Short sleep duration in children may increase risk of psychiatric disorders later: JAMA
Norway: Sleep duration in children can help in predicting the future occurrence of psychiatric disorder, a recent study has suggested. Targeting sleep duration thus could be beneficial for mental health interventions.
According to the study, published in the JAMA Network Open, short sleep duration increases the risk of future occurrence of emotional disorder symptoms in both boys and girls. Also, it found an association between reduced sleep and behavioral disorder symptoms in boys.
"Improving sleep in children may help protect against the development of symptoms of common psychiatric disorders and may be advantageous in the treatment of such disorders," wrote the authors.
The long-term association between sleep duration and mental health in children is currently unknown. Bror M. Ranum, Norwegian University of Science and Technology (NTNU), Trondheim, Norway, and colleagues investigated the prospective associations between sleep duration and symptoms of emotional and behavioral disorders at ages 6, 8, 10, and 12 years.
The study included 799 participants from the Trondheim Early Secure Study, where all time-invariant confounders and baseline levels of study variables were accounted for. The investigators conducted a representative, stratified random sample of children in the study born between January 1, 2003 and December 31, 2004. The participants were followed up biennially from 4-12 years old and the data was analyzed in 2019.
Sleep duration was assessed with 1 week of continuous use of a triaxial accelerometer. Symptoms of emotional (anxiety and depression) and behavioral (oppositional defiant, conduct, and attention-deficit/hyperactivity) disorders were measured by semistructured clinical interviews (using the Preschool Age Psychiatric Assessment and the Child and Adolescent Psychiatric Assessment) with parents (at all ages) and children (from age 8 years).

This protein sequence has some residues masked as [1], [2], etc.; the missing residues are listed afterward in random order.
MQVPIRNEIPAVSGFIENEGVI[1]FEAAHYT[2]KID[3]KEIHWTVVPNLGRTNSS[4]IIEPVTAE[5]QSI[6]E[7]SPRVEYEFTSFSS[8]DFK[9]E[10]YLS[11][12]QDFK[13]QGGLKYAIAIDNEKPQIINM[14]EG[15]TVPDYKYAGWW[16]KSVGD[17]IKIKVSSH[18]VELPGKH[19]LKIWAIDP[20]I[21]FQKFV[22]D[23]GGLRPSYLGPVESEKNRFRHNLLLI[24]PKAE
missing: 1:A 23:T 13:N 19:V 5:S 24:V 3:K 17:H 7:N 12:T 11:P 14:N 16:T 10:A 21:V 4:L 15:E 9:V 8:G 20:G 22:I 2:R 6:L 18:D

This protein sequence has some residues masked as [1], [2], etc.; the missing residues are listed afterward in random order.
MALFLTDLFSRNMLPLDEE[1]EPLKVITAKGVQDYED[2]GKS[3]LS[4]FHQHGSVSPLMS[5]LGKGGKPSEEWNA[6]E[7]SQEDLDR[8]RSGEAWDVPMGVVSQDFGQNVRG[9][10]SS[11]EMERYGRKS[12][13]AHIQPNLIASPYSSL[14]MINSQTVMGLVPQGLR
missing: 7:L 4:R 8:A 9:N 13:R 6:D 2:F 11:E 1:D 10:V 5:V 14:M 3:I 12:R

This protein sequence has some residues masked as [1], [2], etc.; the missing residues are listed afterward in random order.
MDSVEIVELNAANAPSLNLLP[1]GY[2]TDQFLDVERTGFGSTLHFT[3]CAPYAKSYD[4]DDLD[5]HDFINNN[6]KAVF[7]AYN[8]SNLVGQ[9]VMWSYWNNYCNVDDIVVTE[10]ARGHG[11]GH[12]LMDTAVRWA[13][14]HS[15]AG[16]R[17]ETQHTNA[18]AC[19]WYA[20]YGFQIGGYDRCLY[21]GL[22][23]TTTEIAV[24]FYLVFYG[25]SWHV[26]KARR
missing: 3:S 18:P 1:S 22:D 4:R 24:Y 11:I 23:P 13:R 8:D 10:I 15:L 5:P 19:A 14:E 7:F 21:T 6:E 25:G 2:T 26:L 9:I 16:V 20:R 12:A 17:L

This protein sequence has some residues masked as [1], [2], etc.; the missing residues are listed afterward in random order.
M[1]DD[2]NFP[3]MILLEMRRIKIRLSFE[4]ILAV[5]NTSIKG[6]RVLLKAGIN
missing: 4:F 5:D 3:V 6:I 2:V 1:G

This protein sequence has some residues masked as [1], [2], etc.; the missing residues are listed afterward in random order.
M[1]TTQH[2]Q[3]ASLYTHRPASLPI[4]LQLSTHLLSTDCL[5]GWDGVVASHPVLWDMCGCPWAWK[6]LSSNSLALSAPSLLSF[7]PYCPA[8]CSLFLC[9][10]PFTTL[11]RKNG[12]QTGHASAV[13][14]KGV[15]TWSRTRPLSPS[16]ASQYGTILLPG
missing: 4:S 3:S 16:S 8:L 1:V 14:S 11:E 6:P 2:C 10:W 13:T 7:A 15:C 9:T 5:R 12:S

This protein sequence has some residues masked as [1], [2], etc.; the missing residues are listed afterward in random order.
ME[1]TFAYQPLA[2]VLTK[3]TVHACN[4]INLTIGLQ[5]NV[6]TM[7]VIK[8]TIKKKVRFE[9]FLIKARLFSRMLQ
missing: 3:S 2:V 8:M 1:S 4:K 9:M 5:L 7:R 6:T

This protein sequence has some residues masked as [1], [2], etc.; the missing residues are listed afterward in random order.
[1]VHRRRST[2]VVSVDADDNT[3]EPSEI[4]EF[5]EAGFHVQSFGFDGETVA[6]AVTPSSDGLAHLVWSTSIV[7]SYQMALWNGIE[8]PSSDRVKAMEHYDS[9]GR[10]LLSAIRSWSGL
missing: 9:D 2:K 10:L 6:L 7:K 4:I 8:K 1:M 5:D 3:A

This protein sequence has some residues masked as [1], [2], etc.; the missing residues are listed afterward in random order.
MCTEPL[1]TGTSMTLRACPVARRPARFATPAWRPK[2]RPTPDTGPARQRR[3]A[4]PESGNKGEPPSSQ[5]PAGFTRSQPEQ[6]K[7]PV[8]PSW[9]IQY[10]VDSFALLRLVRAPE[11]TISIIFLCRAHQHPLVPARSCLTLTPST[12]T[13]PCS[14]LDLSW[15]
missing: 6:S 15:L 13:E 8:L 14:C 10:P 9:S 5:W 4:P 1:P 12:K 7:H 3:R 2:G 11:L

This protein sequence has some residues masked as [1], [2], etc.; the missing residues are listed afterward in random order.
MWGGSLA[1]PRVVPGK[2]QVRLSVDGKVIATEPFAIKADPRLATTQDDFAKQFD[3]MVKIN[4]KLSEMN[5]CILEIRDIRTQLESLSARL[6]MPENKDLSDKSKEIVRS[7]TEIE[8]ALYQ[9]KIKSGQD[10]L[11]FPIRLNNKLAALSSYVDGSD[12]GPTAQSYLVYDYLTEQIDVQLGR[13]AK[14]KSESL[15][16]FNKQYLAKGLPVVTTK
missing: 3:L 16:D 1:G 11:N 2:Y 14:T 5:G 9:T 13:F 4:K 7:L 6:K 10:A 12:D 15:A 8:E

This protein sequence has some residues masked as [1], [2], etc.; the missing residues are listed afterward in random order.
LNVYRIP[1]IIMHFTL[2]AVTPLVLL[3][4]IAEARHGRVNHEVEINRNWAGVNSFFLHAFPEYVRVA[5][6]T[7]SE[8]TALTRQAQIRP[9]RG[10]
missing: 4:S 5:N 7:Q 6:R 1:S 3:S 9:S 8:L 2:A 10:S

Key findings of the study include:
- Shorter sleep duration at age 6 years (β [unstandardized regression coefficient] = −0.44;) and 8 years (β = −0.47) forecasted symptoms of emotional disorders 2 years later.
- Comparatively short sleep duration at age 8 years (β = −0.65) and 10 years (β = −0.58) was associated with symptoms of behavioral disorders 2 years later among boys but not among girls at age 8 years (β = −0.14) or 10 years (β = −0.05).
- These associations were statistically significant among boys compared with girls at age 8 years (Δχ21 = 13.26) and 10 years (Δχ21 = 10.25).
- Symptoms of psychiatric disorders did not forecast sleep duration at any age.
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"This study found that short sleep duration was associated with the development of symptoms of psychiatric disorders, but symptoms of psychiatric disorders were not associated with reduced sleep," wrote the authors.
"Although we could not infer a causal relationship between reduced sleep and psychiatric symptoms, we believe the findings suggest that targeting sleep duration could be advantageous for mental health interventions. Treatment and prevention studies are needed to substantiate this suggestion," they concluded.
The study, “Association Between Objectively Measured Sleep Duration and Symptoms of Psychiatric Disorders in Middle Childhood,” was published online in JAMA Network Open.